Johannesburg – Minister of Public Enterprises Lynne Brown’s green light will finally allow South Africa’s renewable energy programme to get going again, the South African Wind Energy Association (Sawea) said on Friday.
This comes after Brown gave Eskom the go-ahead to sign outstanding power purchase agreements with independent producers who form part of the country’s independent power scheme.
The producers have been waiting for the conclusion of the 27 outstanding power purchase agreements for three years, which include include wind, solar photovoltaic and concentrated solar power.
The programme largely ground to a halt when Eskom refused to sign further agreements about two years ago, citing financial woes. The decision put the skids on the programme and renewable investment flowing into the country.
According to Sawea the bulk of the outstanding projects are earmarked to be constructed in the Northern Cape, which has over 60% of the preferred bid allocation, while the Eastern Cape has 19%. The remaining projects are to be located in the North West (10%), Western Cape (6%) and Mpumalanga (1%).
Brenda Martin, CEO of Sawea told Fin24 the association was relieved that the 27 renewable energy projects should soon be able to proceed toward construction. She said Brown’s approval was the last step in the process and all that is now required is for all affected parties to set a mutually suitable date for signing the 27 power purchase agreements.
South Africa’s internationally acclaimed Renewable Energy Independent Power Procurement Programme can now continue to deliver on-budget renewable power along with social and economic benefits in rural areas, Martin said.
“We are sure that the many rural communities surrounding prospective wind farms who have been waiting for the development benefits associated with power plant construction, and the thousands of South Africans employed by the industry are certain to be as relieved as we are,” she said.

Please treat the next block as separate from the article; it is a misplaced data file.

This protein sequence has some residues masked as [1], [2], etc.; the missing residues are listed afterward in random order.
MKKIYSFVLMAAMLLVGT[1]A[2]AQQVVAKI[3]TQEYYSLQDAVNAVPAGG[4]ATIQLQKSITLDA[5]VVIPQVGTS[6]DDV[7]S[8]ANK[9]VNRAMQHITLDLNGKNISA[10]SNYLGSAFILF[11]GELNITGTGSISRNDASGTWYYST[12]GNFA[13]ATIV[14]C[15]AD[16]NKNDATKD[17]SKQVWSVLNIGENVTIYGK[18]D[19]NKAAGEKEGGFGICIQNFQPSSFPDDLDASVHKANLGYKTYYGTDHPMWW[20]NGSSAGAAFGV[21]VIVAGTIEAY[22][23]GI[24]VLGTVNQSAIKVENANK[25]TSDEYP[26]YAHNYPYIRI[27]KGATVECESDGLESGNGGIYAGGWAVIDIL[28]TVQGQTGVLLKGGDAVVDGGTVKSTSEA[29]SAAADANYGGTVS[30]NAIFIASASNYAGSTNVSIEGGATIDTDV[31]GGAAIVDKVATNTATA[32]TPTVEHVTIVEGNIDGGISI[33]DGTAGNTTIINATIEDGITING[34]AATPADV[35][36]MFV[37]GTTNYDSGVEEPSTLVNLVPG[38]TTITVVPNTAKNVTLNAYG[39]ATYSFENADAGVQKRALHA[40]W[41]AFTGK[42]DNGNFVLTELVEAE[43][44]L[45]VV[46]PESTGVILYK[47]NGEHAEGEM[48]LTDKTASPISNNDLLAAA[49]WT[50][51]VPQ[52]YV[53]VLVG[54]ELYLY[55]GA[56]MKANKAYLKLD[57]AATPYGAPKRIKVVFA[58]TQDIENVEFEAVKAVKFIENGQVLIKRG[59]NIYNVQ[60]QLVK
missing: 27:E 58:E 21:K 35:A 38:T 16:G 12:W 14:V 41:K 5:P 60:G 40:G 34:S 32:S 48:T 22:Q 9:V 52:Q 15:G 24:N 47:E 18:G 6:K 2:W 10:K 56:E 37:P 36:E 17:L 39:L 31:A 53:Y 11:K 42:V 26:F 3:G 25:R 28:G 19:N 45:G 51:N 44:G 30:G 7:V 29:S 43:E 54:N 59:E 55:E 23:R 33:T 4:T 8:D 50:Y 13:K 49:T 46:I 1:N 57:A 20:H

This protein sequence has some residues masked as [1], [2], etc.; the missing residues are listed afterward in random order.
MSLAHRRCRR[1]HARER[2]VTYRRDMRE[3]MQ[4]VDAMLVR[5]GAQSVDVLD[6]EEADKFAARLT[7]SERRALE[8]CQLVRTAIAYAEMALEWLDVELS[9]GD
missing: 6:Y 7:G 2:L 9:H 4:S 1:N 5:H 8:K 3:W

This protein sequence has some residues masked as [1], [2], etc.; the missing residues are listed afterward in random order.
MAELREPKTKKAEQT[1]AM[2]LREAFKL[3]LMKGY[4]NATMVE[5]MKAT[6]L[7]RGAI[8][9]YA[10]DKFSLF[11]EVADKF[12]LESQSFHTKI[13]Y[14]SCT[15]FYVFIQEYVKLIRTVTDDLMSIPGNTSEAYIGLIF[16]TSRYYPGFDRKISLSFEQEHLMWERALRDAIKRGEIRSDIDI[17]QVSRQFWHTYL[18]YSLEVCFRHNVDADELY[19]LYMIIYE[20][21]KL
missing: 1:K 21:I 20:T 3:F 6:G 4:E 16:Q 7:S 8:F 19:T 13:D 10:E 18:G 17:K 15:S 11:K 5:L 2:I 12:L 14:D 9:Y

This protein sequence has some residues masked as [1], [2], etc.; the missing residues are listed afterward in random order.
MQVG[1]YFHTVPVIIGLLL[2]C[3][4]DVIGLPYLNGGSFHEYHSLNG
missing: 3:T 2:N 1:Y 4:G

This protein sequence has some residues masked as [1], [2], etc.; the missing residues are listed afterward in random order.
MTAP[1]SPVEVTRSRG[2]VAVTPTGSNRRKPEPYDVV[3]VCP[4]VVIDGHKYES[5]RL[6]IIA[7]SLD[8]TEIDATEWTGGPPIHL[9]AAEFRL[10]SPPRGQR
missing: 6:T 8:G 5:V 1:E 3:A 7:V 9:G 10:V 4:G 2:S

Over the next few weeks, each party will need to ensure that their documentation is current. Once the power purchase agreements are signed, the independent power producers will move ahead according to their implementation agreements’ timelines.
Martin said that over the past two years, the SA renewable energy industry has operated with extensive uncertainty.
“With this final step now achieved, we hope that the country’s renewable procurement programme will soon be back on track so that the many benefits to rural communities can be realised, much-needed jobs can be created, and so that investor confidence can be regained.”
She pointed out that the last set of winning bids were announced in 2015. Thus the task of getting South Africa’s renewables programme back on track will be a challenge for all involved.
The association, however, looked forward to working with government, civil society and labour to ensure that the programme makes an optimal contribution to South Africa’s economic, social and environmental security as the country prepares for the necessary energy transition, Martin said.
Avoid further delays
Brown said in a statement that the “conclusion of the power purchase agreements to enable the implementation of the outstanding projects under bid windows 3.5, 4 and 4.5 of the Renewable Energy Independent Power Producers Programme is critical to implementation of the national energy policy as articulated in the Integrated Resource Plan of 2010”.
On January 11 2018, Eskom submitted an application to Brown under Section 54 of the Public Finances Management Act to purchase the additional energy, which she approved on Friday.
Brown said she requested Eskom to work expediently to implement the decision and avoid further delays.
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